TRPA column: Let’s keep Tahoe’s progress going
Twenty-five years ago, I finished my graduate work in Oregon and moved to Northern Nevada for a planning position at TRPA. Having spent a large part of my youth hiking and camping at Tahoe and in the Sierra, the move felt like coming home.
Today, I am still in awe by Lake Tahoe’s beauty, and along the way I have become even more inspired by the many voices that all share a passion for protecting and enhancing the Jewel of the Sierra. Working collaboratively and from a place of mutual respect, we have and can continue to make positive changes for Tahoe’s environment, economy, and communities.
Last year the Tahoe Region achieved many milestones. Having just accepted the position as chair of TRPA’s governing board, in my view, the challenge for 2017 is to keep building on that momentum with critically important initiatives to conserve and restore Lake Tahoe’s environment while also revitalizing our communities.
Heavy snow is falling this January, signaling some relief for Lake Tahoe’s forests after five years of drought. But this summer will also mark the 10th anniversary of the Angora Wildfire. The fire was started by an illegal campfire and quickly burned 3,000 acres and more than 250 homes.
We must not lose sight of wildfire risk and continue to work together to reduce hazardous fuels in our forests and create defensible space and fire-adapted communities.
This is not just a critically important public safety issue, but is essential for the health of our forests. A healthy forest means ecologically functional watersheds, better wildlife habitat, and improved streams and fisheries.
Fire districts and land management agencies have made significant progress working together as the Tahoe Fire and Fuels Team, prioritizing and coordinating fuel reduction projects to reduce wildfire risk in the most dangerous areas where forests and communities meet.
More than 65,000 acres of wildland-urban interface have been treated over the last two decades, and the rest is on track to be treated over the next 10 years.
Tahoe Fire and Fuels Team partners last year secured more than $25 million in federal funding for continued fuels reduction work in the wildland-urban interface. We need to keep that work going and extend it out into the general forest landscape.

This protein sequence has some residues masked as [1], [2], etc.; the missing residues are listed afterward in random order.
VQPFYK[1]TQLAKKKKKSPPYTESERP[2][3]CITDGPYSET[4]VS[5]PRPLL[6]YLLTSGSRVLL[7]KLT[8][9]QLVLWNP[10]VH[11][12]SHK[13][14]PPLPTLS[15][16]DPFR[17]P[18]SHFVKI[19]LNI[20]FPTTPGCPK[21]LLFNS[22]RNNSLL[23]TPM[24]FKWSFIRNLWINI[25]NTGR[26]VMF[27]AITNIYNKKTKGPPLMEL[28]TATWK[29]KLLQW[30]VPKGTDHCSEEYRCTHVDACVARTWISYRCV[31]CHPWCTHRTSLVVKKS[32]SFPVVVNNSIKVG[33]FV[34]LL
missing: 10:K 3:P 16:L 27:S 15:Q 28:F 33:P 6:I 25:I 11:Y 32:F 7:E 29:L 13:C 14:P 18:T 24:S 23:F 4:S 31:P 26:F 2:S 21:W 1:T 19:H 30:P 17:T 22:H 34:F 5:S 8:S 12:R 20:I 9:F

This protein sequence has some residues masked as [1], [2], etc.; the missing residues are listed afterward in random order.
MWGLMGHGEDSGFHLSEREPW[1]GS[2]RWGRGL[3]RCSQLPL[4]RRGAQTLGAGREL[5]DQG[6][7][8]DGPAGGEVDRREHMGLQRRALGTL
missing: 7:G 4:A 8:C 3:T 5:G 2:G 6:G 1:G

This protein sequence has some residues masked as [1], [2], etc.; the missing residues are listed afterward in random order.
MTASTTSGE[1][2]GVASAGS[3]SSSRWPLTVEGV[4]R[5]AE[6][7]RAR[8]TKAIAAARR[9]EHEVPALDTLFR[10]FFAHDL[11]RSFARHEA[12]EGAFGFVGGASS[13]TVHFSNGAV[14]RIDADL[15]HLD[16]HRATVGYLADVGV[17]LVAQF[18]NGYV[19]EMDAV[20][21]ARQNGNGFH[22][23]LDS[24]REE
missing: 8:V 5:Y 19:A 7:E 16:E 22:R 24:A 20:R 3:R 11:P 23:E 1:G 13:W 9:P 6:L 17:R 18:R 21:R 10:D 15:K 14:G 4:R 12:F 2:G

In December, Congress passed the Lake Tahoe Restoration Act after nearly a decade of work on the legislation. It authorizes up to $415 million in future federal funding for projects that will help restore Lake Tahoe’s famous water clarity, remove hazardous fuels from forests, and combat aquatic invasive species.
Much work remains to secure that funding, but this legislation is critically important for continued progress on these major focus areas of the Lake Tahoe Environmental Improvement Program.
TRPA continues to make headway on its top initiatives. The agency is working with local governments and other partners on a “welcome mat” initiative to coordinate and streamline permitting processes. It is also working on an initiative to improve Lake Tahoe’s unique development rights system. The goal is to help people invest in projects that benefit our environment and the health of our communities and economy.
With the four-year 2017 Regional Transportation Plan scheduled to be released soon, one of our largest goals for the coming year is addressing Lake Tahoe’s significant transportation challenges, and finding ways to implement needed infrastructure and transit improvements.
With 150 miles of bike and pedestrian routes built over the last 20 years, and major projects like the Fanny Bridge project in Tahoe City on track to start construction soon, our region can make significant headway on transportation issues.
Construction also started on the Incline Village to Sand Harbor State Park bike path last summer. The project is building a showcase bike path to one of the lake’s busiest summer recreation areas. But it will also feature new off-highway parking areas, enhanced transit services in the state Route 28 corridor, and water quality improvements to help protect the lake’s water clarity.
This shows how we can bundle projects to reduce traffic and parking congestion, provide new recreation amenities, enhance bicyclist and pedestrian mobility and safety, and improve our environment.
We must continue to connect and improve routes for bicyclists and pedestrians and improve our electric-vehicle charging infrastructure so people can more easily drive zero-emission vehicles to and from Lake Tahoe. We must also strengthen our transit services so people can travel around the Tahoe Basin and to popular recreation sites without having to drive at all.
We face many challenges in the years to come. Fortunately, the spirit of partnership and collaboration is alive and well at Tahoe. And with that spirit of partnership continuing, there is no doubt we can all work together to see even greater achievements that are yet to come.
Jim Lawrence, deputy director of the Nevada Department of Conservation and Resources, is chair of the Tahoe Regional Planning Agency Governing Board.
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This past year has been a rollercoaster for the Lake Tahoe region. As the coronavirus pandemic dragged on, undeterred visitors continued to flock to the area.